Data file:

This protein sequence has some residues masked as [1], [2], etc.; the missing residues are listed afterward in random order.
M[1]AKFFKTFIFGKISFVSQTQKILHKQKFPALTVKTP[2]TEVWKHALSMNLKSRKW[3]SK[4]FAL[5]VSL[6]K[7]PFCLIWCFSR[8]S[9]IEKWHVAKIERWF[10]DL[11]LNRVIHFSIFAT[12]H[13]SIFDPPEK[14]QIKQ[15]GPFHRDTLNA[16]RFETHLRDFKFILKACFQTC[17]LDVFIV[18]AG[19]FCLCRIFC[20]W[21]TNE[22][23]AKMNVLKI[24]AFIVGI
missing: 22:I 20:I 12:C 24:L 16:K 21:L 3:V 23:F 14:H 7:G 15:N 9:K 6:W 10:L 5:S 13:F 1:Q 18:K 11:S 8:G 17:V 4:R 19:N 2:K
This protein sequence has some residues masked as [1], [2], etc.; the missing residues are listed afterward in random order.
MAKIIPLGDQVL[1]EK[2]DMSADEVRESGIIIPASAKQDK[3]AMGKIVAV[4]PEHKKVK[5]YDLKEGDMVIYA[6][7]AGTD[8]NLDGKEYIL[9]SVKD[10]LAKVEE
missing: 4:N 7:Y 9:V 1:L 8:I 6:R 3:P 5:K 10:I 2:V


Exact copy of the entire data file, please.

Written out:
This protein sequence has some residues masked as [1], [2], etc.; the missing residues are listed afterward in random order.
M[1]AKFFKTFIFGKISFVSQTQKILHKQKFPALTVKTP[2]TEVWKHALSMNLKSRKW[3]SK[4]FAL[5]VSL[6]K[7]PFCLIWCFSR[8]S[9]IEKWHVAKIERWF[10]DL[11]LNRVIHFSIFAT[12]H[13]SIFDPPEK[14]QIKQ[15]GPFHRDTLNA[16]RFETHLRDFKFILKACFQTC[17]LDVFIV[18]AG[19]FCLCRIFC[20]W[21]TNE[22][23]AKMNVLKI[24]AFIVGI
missing: 22:I 20:I 12:C 24:L 16:K 21:L 3:V 23:F 14:H 7:G 15:N 9:K 6:W 10:L 5:S 13:F 1:Q 18:K 11:S 8:G 17:V 4:R 19:N 2:K
This protein sequence has some residues masked as [1], [2], etc.; the missing residues are listed afterward in random order.
MAKIIPLGDQVL[1]EK[2]DMSADEVRESGIIIPASAKQDK[3]AMGKIVAV[4]PEHKKVK[5]YDLKEGDMVIYA[6][7]AGTD[8]NLDGKEYIL[9]SVKD[10]LAKVEE
missing: 4:N 7:Y 9:V 1:L 8:I 6:R 3:P 5:K 10:I 2:V